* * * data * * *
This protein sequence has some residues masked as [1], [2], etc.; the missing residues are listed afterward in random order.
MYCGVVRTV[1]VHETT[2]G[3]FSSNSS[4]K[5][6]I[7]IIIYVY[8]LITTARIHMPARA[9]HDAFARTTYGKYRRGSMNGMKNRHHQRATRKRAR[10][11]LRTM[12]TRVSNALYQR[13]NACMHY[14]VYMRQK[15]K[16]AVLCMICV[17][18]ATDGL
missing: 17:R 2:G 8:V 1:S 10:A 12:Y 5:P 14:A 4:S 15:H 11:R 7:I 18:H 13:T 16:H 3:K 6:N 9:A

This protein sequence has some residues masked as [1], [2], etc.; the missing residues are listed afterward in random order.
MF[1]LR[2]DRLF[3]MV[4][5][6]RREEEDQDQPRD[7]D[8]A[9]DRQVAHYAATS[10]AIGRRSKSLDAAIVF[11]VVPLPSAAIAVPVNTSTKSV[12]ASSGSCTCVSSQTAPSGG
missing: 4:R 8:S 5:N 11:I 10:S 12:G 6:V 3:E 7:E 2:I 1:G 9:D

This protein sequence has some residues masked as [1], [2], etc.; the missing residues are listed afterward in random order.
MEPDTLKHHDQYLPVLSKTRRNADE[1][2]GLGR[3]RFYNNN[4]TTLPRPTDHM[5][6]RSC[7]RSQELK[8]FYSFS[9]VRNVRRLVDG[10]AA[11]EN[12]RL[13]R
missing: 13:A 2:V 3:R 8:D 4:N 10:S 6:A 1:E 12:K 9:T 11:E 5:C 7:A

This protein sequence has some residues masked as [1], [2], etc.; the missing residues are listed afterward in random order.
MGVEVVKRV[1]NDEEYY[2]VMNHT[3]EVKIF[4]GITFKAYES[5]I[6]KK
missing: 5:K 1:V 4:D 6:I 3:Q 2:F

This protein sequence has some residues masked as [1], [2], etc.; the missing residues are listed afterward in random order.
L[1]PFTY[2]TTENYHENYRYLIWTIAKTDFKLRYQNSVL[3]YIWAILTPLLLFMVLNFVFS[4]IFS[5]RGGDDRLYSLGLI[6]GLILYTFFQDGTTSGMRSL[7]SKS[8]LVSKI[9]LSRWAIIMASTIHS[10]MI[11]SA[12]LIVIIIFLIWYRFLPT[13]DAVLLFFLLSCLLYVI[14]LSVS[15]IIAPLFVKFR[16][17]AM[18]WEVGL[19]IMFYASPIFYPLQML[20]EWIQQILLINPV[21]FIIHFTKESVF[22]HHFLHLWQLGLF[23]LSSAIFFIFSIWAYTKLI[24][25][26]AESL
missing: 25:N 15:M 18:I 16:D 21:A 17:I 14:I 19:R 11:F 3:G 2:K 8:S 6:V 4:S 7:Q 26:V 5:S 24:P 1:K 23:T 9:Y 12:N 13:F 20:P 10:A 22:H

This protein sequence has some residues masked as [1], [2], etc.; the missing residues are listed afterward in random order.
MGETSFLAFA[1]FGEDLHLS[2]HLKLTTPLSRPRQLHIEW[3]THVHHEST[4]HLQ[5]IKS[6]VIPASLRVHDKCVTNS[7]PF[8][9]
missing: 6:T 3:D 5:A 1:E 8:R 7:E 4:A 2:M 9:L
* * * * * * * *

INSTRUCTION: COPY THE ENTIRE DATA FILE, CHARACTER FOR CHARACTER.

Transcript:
This protein sequence has some residues masked as [1], [2], etc.; the missing residues are listed afterward in random order.
MYCGVVRTV[1]VHETT[2]G[3]FSSNSS[4]K[5][6]I[7]IIIYVY[8]LITTARIHMPARA[9]HDAFARTTYGKYRRGSMNGMKNRHHQRATRKRAR[10][11]LRTM[12]TRVSNALYQR[13]NACMHY[14]VYMRQK[15]K[16]AVLCMICV[17][18]ATDGL
missing: 17:R 2:G 8:V 1:S 10:A 12:Y 5:P 14:A 4:S 15:H 11:R 7:I 18:H 13:T 16:H 3:K 6:N 9:A

This protein sequence has some residues masked as [1], [2], etc.; the missing residues are listed afterward in random order.
MF[1]LR[2]DRLF[3]MV[4][5][6]RREEEDQDQPRD[7]D[8]A[9]DRQVAHYAATS[10]AIGRRSKSLDAAIVF[11]VVPLPSAAIAVPVNTSTKSV[12]ASSGSCTCVSSQTAPSGG
missing: 4:R 8:S 5:N 11:I 10:S 12:G 6:V 3:E 7:E 2:I 1:G 9:D

This protein sequence has some residues masked as [1], [2], etc.; the missing residues are listed afterward in random order.
MEPDTLKHHDQYLPVLSKTRRNADE[1][2]GLGR[3]RFYNNN[4]TTLPRPTDHM[5][6]RSC[7]RSQELK[8]FYSFS[9]VRNVRRLVDG[10]AA[11]EN[12]RL[13]R
missing: 13:A 2:V 3:R 8:D 4:N 10:S 6:A 1:E 12:K 9:T 11:E 5:C 7:A

This protein sequence has some residues masked as [1], [2], etc.; the missing residues are listed afterward in random order.
MGVEVVKRV[1]NDEEYY[2]VMNHT[3]EVKIF[4]GITFKAYES[5]I[6]KK
missing: 5:K 1:V 4:D 6:I 3:Q 2:F

This protein sequence has some residues masked as [1], [2], etc.; the missing residues are listed afterward in random order.
L[1]PFTY[2]TTENYHENYRYLIWTIAKTDFKLRYQNSVL[3]YIWAILTPLLLFMVLNFVFS[4]IFS[5]RGGDDRLYSLGLI[6]GLILYTFFQDGTTSGMRSL[7]SKS[8]LVSKI[9]LSRWAIIMASTIHS[10]MI[11]SA[12]LIVIIIFLIWYRFLPT[13]DAVLLFFLLSCLLYVI[14]LSVS[15]IIAPLFVKFR[16][17]AM[18]WEVGL[19]IMFYASPIFYPLQML[20]EWIQQILLINPV[21]FIIHFTKESVF[22]HHFLHLWQLGLF[23]LSSAIFFIFSIWAYTKLI[24][25][26]AESL
missing: 25:N 15:M 18:I 16:D 21:A 17:I 14:I 19:R 11:F 3:G 2:K 8:S 6:V 4:S 7:Q 26:V 5:S 24:P 1:K 23:T 9:Y 12:N 13:F 20:P 10:A 22:H

This protein sequence has some residues masked as [1], [2], etc.; the missing residues are listed afterward in random order.
MGETSFLAFA[1]FGEDLHLS[2]HLKLTTPLSRPRQLHIEW[3]THVHHEST[4]HLQ[5]IKS[6]VIPASLRVHDKCVTNS[7]PF[8][9]
missing: 6:T 3:D 5:A 1:E 8:R 7:E 4:A 2:M 9:L